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Subject: AW: [ggl] Re: rtree ?
From: Adam Wulkiewicz (adam.wulkiewicz)
Date: 2011-12-02 16:39:35

2011/12/2 Bernhard <Bernhard.Schmitz_at_[hidden]>:
> Adam Wulkiewicz wrote
>> Purpose of the translator is to translate Value into Indexable, not to
>> convert it and store both.
>> In the new design you explicitly define the type of object stored
>> inside the rtree by passing Value type.
>> If there were Indexables always stored in the rtree we would have the
>> previous design with std::pair&lt;Box, T&gt; as Value types. Storing of
>> objects which are Indexables (adapted to Box or Point concept) or has
>> Indexable inside would result in duplicating data.
>> It is possible to implement a rtree which stores types containing
>> indexable as they are and other types as std::pair&lt;Indexable, T&gt; but
>> it complicates things. Furthermore, it's not necessary because current
>> rtree desing makes it possible but you must explicitly say that you
>> want it.
>> Other thing is that it probably should be better described in the
>> documentation.
>> Regards,
>> Adam
> I can now see the rationale behind the current design.
> However, I'm not convinced it is a good design idea for a library, as it
> forces the user to use the library in different ways depending on the type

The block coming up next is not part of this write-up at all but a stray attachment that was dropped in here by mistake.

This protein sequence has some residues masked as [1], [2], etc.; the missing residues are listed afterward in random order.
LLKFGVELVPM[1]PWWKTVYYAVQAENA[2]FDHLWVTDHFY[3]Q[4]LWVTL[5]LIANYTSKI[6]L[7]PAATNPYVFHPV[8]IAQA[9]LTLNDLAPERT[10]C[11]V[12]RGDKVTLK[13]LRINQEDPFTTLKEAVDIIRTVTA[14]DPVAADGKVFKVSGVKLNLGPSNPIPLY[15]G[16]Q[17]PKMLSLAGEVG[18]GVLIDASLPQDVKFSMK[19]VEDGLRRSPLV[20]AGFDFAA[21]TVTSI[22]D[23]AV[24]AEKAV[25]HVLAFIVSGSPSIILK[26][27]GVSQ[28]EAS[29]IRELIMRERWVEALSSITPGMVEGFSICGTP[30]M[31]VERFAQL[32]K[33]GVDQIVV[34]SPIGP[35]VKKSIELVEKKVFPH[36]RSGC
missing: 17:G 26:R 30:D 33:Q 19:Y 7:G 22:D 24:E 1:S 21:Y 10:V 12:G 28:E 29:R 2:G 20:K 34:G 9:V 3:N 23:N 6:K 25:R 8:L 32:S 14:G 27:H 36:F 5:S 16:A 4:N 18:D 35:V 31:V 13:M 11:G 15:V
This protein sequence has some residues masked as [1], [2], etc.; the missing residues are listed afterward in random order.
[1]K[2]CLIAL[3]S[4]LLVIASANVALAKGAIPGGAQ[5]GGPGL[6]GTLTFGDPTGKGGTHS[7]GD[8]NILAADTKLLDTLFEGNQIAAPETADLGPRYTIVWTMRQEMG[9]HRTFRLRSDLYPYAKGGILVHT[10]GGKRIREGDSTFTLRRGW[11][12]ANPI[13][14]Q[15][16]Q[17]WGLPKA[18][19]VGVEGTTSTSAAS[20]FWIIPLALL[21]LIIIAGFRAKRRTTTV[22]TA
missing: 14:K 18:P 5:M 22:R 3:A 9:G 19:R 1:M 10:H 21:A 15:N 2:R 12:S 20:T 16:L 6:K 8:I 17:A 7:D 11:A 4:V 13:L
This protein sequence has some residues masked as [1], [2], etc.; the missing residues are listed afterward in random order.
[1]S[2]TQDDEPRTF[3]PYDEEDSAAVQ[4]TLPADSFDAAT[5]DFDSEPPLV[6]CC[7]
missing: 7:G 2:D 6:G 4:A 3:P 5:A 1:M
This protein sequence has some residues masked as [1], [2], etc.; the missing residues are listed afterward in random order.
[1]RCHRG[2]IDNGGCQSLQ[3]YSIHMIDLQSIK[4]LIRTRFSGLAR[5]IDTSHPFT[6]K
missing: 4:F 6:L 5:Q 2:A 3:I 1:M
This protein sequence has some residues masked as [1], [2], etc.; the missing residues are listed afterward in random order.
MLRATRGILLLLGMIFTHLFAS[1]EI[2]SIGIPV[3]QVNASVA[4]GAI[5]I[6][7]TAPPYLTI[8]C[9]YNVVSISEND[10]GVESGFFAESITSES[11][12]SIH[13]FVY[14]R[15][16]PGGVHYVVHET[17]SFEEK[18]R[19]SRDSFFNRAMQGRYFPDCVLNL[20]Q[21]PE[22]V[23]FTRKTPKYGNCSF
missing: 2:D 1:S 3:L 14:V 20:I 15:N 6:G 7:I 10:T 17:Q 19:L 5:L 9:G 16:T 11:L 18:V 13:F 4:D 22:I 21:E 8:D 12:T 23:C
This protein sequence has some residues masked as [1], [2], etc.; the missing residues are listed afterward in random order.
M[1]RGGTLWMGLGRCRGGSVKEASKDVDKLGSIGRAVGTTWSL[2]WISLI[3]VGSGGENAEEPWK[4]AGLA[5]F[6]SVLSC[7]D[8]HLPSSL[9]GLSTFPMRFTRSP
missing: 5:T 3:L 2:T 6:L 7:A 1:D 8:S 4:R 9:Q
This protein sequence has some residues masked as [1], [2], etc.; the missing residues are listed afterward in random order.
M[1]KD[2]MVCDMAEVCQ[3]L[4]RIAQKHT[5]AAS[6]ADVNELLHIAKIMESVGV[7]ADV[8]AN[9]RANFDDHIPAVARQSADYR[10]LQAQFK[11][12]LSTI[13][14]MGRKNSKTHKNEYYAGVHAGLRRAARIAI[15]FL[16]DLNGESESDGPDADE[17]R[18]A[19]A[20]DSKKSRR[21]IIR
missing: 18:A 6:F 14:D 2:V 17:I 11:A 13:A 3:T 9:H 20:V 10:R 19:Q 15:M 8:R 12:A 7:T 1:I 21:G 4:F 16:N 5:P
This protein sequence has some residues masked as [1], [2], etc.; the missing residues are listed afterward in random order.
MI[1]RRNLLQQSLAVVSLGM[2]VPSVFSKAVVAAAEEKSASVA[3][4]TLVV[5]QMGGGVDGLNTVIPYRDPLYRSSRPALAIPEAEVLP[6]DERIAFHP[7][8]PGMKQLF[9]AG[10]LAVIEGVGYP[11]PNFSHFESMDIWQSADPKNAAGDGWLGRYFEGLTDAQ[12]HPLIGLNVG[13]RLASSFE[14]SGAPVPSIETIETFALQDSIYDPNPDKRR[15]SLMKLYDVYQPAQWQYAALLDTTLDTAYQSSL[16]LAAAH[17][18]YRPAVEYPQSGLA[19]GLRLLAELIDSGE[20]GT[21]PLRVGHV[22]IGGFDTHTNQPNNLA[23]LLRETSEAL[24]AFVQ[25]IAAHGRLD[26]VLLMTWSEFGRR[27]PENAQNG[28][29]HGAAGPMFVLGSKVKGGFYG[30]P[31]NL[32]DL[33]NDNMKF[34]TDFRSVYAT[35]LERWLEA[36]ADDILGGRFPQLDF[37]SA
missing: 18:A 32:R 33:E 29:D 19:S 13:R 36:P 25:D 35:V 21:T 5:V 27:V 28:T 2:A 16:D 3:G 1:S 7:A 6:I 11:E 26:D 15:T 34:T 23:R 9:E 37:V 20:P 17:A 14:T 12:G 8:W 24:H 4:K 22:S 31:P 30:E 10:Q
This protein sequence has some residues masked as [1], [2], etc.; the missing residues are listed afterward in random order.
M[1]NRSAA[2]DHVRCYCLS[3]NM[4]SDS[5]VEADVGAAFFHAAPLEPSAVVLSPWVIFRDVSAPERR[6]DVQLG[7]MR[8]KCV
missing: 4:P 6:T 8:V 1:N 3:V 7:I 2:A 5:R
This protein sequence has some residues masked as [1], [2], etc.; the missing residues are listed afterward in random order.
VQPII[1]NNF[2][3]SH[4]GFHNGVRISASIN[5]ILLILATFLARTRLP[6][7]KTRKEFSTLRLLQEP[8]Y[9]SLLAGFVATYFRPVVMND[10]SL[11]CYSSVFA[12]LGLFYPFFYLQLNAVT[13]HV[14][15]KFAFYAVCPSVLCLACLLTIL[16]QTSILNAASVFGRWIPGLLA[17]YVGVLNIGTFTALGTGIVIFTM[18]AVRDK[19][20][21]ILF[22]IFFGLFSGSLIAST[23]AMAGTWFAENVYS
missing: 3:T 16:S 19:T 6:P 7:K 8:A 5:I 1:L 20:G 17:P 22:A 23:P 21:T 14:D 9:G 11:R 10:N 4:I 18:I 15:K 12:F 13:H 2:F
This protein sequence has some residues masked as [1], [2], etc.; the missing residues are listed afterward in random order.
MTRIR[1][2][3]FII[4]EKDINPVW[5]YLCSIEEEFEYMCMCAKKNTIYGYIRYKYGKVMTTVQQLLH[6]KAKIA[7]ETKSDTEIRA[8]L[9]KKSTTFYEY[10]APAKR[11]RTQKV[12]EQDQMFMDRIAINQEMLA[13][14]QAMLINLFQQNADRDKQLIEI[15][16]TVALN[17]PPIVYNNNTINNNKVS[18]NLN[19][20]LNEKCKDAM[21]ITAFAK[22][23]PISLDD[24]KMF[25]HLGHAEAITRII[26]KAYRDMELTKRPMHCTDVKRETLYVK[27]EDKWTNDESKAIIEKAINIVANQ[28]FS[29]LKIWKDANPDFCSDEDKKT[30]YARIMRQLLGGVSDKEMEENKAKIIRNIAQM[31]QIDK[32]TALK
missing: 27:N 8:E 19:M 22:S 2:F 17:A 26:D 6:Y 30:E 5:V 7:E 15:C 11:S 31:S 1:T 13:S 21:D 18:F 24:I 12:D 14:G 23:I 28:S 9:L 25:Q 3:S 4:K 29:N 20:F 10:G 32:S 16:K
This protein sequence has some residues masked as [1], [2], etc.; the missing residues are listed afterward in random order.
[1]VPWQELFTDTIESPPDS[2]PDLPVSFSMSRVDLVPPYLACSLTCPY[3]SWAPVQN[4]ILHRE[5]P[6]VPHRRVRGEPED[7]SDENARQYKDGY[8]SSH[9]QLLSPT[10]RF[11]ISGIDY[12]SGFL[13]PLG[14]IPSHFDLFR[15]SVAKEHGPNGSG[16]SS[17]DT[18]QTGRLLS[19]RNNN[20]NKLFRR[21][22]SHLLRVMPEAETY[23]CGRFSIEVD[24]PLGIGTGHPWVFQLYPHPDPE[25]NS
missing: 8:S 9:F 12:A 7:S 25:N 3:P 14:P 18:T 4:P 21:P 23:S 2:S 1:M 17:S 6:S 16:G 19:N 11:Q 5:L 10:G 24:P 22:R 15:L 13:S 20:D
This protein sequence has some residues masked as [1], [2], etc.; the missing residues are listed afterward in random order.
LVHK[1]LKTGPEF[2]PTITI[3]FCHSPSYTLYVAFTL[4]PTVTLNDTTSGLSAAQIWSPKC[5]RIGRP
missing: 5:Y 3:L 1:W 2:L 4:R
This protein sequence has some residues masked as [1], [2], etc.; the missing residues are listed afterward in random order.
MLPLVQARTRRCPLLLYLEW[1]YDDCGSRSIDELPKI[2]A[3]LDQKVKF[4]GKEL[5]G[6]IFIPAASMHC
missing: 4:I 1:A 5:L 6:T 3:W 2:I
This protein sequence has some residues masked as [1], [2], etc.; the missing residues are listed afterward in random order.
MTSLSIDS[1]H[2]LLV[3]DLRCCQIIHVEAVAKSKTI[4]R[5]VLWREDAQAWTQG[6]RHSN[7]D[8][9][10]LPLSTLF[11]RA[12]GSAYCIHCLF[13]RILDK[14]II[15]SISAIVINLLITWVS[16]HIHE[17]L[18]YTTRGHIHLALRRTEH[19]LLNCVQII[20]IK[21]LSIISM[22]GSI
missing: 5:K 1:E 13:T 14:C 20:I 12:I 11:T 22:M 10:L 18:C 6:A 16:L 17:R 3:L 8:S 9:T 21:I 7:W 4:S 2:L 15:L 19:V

> of object that he wants to store, due to of the inner implementation of the
> library. It is as if std::list would have a different interface depending on
> whether one wants to store pointers or objects.
> For me, it's not a problem, I will go back to simply indexing my object
> container, so this is just as a general Feedback.

Btw, thank you for reporting an error.

Yes, interpretation of Value type is different for both designs.

The problem appears if you think about non-geometry types. Which types
should be stored as they are and which should be stored with their
Indexable? Previous implementation don't distinguish between those
cases. There is allways a key-value pair stored.

The rtree is closer to std::map or std::set than std::list. What is
more, it is something between. You may pass key-value pair, like in
std::map or a single value which is also a key, line in std::set. You
may also use any other type but you must define what is the key. Only
one requirement is that the key, which in our case is the Indexable,
must be a Point or a Box.

1. std::set<KeyT>
2. std::map<Key, T>

1. index::rtree<IndexableT>
2. index::rtree<std::pair<Indexable, T>>

std::set<KeyT> query returns Iterator<KeyT>,
index::rtree<IndexableT> query returns a copy of KeyT

std::map<Key, T> query returns Iterator<std::pair<Key, T>>
index::rtree<std::pair<Indexable, T>> query returns a copy of std::pair<Key, T>

Of course with rtree you may use other types as well.

What do all of you think about it? Is it a good approach?


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